Hmm, cake. Can I have it, and eat it too?

OpinionJournal has a great article on the campaign by the CIA to discredit Bush by saying that they predicted the current situation in Iraq. Most of the article is a well-written look at what is wrong with the CIA trying to influence an election.

The most interesting part, though, is at the end of the article, where they point out that predicting guerrilla warfare in Iraq in Iraq is only mentioned in one sentance of the report - which also predicted a ton of things that didn't happen:

sectarian violence, seizure of the oil fields in the north by Kurds and in the South by Shiites, a humanitarian and refugee crisis, and the possible use by Saddam of "chemical or biological weapons against his own people and coalition forces.

What? Is the CIA also saying that they predicted that there were WMD's in Iraq - or at least enough likelyhood to be concerned about them? It can't be both ways - either BUSH LIED about WMD's, or he was acting on information that intellegence agencies like the CIA had. Those who disagree with the war can't pick and choose - if they thought that the CIA information saying that the war would be risky should have been followed, they can't fault the belief of the CIA and Bush that Saddam had WMD's.

Tuesday, September 28, 2004

w00t! Bag of crap!

There is a rather unusual tech sales site called - they sell one item a day, posted at 1am EST, and sell it till it sells out.

I've ordered from them twice - once I got three Kensington fly fans for 1 cent each, and I got a very nice Kensington gaming mouse for $10.

I was disappointed, though, that I missed out on one deal they offered - the bag o' crap. You got three items for a penny a piece, plus a bag. By the time I had checked, though, it was sold out. A couple people in the last deal got phat stuff (home theater system, robosapien) while most got less cool stuff ranging from Iomega click disks to bean dip to "priority puck" desk paper sorters.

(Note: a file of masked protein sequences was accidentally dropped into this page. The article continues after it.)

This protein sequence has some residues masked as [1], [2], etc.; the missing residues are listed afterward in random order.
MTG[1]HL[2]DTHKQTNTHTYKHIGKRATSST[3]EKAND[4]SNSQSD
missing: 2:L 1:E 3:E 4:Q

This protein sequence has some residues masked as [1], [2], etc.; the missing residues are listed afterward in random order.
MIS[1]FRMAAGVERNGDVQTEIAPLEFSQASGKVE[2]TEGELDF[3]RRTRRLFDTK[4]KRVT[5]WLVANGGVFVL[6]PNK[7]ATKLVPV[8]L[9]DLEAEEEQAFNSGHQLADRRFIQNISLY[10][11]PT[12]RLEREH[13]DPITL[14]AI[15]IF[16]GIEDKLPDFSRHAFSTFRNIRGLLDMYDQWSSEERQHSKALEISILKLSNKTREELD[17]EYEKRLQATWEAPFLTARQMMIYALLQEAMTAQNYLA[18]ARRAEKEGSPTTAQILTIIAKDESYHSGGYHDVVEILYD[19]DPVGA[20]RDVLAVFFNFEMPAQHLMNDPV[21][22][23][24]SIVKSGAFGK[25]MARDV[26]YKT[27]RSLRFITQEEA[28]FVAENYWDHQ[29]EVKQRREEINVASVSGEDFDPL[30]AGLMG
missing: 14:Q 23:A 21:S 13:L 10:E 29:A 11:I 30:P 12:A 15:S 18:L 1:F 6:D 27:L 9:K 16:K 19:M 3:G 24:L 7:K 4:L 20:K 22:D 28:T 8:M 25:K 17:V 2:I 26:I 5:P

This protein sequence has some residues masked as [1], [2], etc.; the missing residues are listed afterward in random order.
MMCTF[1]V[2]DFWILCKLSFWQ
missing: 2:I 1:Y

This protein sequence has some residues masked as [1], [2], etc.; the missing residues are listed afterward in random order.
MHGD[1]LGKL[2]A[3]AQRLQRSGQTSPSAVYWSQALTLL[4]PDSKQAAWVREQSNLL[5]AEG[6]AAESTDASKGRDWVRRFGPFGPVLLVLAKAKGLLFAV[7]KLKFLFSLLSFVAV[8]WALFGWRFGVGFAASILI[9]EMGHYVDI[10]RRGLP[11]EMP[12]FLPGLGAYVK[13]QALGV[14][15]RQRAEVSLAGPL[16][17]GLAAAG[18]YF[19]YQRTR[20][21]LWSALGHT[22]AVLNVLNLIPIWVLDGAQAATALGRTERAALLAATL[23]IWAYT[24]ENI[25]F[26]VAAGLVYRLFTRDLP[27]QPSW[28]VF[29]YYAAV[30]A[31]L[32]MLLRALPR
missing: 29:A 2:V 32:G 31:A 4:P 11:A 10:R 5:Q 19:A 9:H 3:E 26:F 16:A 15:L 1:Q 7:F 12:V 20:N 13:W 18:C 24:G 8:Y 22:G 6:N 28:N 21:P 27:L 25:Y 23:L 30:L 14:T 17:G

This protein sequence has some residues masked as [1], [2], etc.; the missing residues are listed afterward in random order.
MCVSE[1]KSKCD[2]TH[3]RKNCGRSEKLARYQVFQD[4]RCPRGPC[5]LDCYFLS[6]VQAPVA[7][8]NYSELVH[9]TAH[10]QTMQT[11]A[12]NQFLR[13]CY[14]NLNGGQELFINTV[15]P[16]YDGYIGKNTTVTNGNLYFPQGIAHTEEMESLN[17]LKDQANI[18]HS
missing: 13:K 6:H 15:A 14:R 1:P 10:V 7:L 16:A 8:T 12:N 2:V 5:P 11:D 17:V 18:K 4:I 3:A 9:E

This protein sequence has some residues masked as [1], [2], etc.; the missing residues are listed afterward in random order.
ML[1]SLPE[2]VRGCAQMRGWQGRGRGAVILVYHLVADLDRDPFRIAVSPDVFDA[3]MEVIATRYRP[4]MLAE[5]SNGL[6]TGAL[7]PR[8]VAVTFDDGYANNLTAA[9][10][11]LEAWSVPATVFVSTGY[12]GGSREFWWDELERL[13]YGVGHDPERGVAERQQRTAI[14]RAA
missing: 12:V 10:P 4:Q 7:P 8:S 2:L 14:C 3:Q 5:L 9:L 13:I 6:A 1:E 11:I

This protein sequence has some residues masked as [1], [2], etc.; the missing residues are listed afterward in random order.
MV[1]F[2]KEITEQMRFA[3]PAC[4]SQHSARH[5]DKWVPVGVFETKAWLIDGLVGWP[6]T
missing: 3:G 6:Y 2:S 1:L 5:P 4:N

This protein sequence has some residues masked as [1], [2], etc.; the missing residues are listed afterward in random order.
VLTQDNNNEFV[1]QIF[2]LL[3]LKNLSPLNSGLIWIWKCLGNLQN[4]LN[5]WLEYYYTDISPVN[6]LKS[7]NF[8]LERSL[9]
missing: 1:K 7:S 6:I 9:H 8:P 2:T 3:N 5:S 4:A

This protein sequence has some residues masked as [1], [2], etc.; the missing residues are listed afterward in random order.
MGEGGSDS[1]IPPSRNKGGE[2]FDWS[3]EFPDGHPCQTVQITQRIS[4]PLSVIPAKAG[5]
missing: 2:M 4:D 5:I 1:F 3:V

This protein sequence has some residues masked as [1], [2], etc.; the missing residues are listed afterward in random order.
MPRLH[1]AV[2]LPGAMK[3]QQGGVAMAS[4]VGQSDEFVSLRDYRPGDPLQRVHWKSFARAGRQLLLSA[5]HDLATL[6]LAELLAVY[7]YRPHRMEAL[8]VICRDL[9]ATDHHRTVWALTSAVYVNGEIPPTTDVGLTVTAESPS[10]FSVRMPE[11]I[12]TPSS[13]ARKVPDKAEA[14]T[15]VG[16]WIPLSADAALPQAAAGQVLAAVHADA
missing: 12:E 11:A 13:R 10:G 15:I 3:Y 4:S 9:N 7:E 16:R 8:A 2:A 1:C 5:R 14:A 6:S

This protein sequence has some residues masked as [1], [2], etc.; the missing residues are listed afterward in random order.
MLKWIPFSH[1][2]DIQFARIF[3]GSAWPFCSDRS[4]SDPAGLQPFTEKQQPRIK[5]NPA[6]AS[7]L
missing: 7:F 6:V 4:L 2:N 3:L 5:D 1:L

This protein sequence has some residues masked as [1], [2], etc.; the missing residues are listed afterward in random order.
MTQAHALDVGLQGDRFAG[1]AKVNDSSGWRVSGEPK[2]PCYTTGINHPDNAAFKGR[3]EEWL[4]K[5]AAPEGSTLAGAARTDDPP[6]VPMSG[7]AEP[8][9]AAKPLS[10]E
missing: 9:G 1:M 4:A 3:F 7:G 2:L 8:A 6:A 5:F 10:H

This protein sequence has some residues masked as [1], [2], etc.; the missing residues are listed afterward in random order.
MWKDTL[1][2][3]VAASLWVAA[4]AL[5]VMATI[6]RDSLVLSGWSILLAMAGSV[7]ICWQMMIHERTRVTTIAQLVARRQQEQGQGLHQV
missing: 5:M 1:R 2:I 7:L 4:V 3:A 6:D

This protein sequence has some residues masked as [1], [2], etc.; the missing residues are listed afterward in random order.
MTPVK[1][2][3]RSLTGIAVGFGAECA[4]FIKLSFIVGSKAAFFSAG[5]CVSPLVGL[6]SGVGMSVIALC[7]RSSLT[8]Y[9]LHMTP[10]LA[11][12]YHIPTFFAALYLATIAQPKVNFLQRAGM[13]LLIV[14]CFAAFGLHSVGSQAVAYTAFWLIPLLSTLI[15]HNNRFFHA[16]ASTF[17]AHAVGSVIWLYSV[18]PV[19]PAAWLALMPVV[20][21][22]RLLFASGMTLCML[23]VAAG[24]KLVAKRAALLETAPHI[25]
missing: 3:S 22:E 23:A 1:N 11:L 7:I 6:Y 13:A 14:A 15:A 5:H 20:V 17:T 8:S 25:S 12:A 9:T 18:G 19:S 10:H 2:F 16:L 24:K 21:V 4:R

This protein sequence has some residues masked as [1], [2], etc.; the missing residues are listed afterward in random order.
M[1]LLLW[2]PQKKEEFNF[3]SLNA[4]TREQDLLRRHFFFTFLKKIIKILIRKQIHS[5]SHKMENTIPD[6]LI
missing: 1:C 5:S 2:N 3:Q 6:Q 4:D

With working days, I can't usually check woot when the deals post. Yesterday, though, I was exhausted when I came home from work, so I took a three hour nap, ran some errands, blogged, and was still up at 1am when they posted the bag of crap 2. I spent an hour trying to get my order through, because their server kept crashing, but it finally went through. I am looking forward to my bag o' crap - and even if it is, well, crap, it seems worth it just to get a confirmation email that says "Your order for 3 of Random Crap has been received by Woot (9/28/2004)."

When it comes, I'll post what I got and a pic.

Monday, September 27, 2004

Debating the invasion of Iraq

Orrin Kerr at the Volokh Conspiracy has 3 questions for pro-war bloggers about the war in Iraq. I don't know how my response will stack up to the others he gets, but I figure I'll take a stab at it... I mean, any increase in traffic I get out of this is a good thing, right?

First, assuming that you were in favor of the invasion of Iraq at the time of the invasion, do you believe today that the invasion of Iraq was a good idea? Why/why not?

Yes, I do. The problem with after the fact analysis is that you have information and knowledge of outcomes that weren't available to you at the time. For example, I am still of the mind that Saddam had WMD's, and that he either hid them in another country or destroyed them right before the invasion. But even if he didn't, we had every reason to believe that he did. Saddam made no effort to demonstrate that he didn't have WMD's, but rather every effort to suggest that he did. The intel we had at the time suggested that he had them, and that was a possibility we could not ignore in today's world.